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X-Linked Retinoschisis


X-linked retinoschisis (also known as X-linked juvenile retinoschisis) is an inherited eye disorder that occurs almost exclusively in males. Although it begins at birth, the condition is usually not diagnosed until the early school years, when the child has difficulty seeing the blackboard. X-linked retinoschisis is caused by a splitting of the retina (the light-sensitive tissue at the back of the eye), which affects the eye's macula. The macula is part of the retina that is responsible for color perception and central vision, which is needed for detailed tasks such as reading, writing, driving and seeing other fine details clearly. In some cases, peripheral (side) vision is also affected.

Some people with X-linked retinoschisis retain useful vision well into adulthood, while others experience a rapid decline during childhood. In rare cases, the condition can cause serious complications, such as retinal detachment and vitreous hemorrhage, resulting in severely impaired vision or blindness.

Our Approach to X-Linked Retinoschisis

UCSF's ophthalmologists provide comprehensive evaluations and care for all types of eye conditions, from the most common to the rare and complex. They are experts in inherited eye diseases, such as X-linked retinoschisis.

Although X-linked retinoschisis currently has no cure, medication is available that may improve vision. Researchers are working to uncover new treatments, and interested patients may be able to receive experimental therapies by joining a clinical trial. In the rare event that patients develop complications requiring surgery, UCSF has the largest eye surgery program in Northern California.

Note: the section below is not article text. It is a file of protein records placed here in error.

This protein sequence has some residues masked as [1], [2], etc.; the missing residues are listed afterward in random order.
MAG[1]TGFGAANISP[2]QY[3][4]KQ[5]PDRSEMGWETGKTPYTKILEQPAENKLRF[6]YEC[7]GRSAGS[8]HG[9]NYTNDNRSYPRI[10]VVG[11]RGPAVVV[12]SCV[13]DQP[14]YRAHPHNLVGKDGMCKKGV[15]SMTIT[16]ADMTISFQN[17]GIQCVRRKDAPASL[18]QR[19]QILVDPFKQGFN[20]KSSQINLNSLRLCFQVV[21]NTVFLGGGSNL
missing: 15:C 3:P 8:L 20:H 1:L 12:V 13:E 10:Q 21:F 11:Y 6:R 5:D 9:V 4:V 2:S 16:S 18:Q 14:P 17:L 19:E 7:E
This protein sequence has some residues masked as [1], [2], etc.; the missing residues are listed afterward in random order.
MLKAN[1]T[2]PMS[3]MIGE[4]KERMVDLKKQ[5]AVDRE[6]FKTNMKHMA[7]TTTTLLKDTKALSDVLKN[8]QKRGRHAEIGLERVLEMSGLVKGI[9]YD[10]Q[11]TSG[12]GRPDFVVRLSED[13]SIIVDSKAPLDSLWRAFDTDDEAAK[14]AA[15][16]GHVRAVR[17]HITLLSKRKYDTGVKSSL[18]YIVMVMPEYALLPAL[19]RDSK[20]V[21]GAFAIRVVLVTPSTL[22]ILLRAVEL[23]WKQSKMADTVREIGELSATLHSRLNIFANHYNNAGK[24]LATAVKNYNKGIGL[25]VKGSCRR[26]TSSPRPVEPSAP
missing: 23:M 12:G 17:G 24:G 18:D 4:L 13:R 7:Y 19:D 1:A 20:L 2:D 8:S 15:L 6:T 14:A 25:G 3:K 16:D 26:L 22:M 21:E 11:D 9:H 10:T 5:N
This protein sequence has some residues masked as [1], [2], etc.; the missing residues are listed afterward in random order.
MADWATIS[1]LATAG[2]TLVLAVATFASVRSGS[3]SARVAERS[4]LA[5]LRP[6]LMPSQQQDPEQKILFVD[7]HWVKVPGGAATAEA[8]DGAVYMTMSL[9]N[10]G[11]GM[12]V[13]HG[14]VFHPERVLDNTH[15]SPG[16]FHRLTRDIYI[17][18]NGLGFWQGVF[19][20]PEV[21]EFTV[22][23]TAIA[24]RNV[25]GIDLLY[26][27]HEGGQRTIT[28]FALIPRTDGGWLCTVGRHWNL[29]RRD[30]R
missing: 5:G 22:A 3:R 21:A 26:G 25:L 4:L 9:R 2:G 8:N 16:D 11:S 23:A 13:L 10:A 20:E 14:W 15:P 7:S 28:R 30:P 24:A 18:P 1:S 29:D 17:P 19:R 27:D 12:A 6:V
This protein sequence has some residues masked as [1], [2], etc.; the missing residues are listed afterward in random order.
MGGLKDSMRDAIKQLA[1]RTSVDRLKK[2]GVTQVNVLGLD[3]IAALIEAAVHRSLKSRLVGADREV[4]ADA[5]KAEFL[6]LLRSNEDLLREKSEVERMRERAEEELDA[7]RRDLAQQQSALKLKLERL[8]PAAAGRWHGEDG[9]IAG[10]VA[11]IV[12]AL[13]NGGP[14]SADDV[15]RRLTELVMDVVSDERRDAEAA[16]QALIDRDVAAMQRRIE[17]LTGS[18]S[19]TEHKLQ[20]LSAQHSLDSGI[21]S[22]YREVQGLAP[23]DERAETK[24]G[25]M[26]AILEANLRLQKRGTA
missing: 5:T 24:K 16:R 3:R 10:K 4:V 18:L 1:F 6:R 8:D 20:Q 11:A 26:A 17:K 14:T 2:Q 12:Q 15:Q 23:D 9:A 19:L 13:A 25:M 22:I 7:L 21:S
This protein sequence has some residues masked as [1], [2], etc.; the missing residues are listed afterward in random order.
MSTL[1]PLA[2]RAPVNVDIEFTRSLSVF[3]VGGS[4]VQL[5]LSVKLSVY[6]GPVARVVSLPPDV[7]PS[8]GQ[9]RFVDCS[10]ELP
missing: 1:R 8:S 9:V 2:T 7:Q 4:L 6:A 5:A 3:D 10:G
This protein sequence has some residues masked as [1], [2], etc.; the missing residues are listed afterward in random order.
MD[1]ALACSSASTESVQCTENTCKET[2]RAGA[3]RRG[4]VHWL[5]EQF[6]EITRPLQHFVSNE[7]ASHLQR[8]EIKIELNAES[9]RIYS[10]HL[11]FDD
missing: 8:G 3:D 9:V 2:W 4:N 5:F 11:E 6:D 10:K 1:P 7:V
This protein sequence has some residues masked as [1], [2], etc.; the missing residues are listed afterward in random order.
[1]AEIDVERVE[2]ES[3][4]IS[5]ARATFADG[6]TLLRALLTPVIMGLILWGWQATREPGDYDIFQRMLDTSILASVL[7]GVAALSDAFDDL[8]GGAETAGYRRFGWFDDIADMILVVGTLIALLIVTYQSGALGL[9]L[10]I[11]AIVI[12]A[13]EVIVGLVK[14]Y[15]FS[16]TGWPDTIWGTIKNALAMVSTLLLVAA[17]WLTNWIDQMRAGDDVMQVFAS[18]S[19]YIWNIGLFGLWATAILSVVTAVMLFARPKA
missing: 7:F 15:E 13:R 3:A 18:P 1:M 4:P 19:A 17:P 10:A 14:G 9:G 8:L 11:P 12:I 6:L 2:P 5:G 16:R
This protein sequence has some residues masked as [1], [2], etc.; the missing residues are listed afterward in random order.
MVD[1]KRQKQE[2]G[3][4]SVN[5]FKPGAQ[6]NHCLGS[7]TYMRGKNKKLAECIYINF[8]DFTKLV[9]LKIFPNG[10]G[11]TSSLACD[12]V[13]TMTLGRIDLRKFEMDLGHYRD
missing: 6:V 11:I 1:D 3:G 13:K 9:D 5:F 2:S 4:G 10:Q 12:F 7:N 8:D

Low-vision aids, mobility training and other supportive care can also help patients with performing everyday tasks.

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Signs & symptoms

A decline in central vision is the hallmark symptom of X-linked retinoschisis. Other symptoms include night blindness, an inability of both eyes to focus on an object (strabismus) and roving, involuntary eye movements (nystagmus). In about half of the cases, peripheral (side) vision is also affected.


To confirm a diagnosis of X-linked retinoschisis, a test called an electroretinogram is performed, which assesses the function of the retina. A special photograph of the eye called an optical coherence tomogram (OCT) can show the retinal splitting and study the retinal thickness. A visual field test will be performed to evaluate your side vision. In addition, your ophthalmologist may discuss the testing your blood to screen for mutations in the gene that causes X-linked retinoschisis.


At this time, there are no cures available for X-linked retinoschisis. However, researchers have identified mutations in a gene on the X chromosome that cause juvenile retinoschisis. They are now studying the gene to determine its function in the retina, with the aim of developing effective treatments for X-linked retinoschisis. Currently, a drug called dorzolamide is available, which as been shown to improve retinal health and restore some vision in people with retinoschisis. Rarely, some patients may develop bleeding in the eye or retinal detachment that may require surgery.

Patients may also benefit from low-vision aids, including electronic, computer-based and optical aids. Orientation and mobility training, adaptive training skills, job placement and income assistance are available through community resources.

UCSF Health medical specialists have reviewed this information. It is for educational purposes only and is not intended to replace the advice of your doctor or other health care provider. We encourage you to discuss any questions or concerns you may have with your provider.

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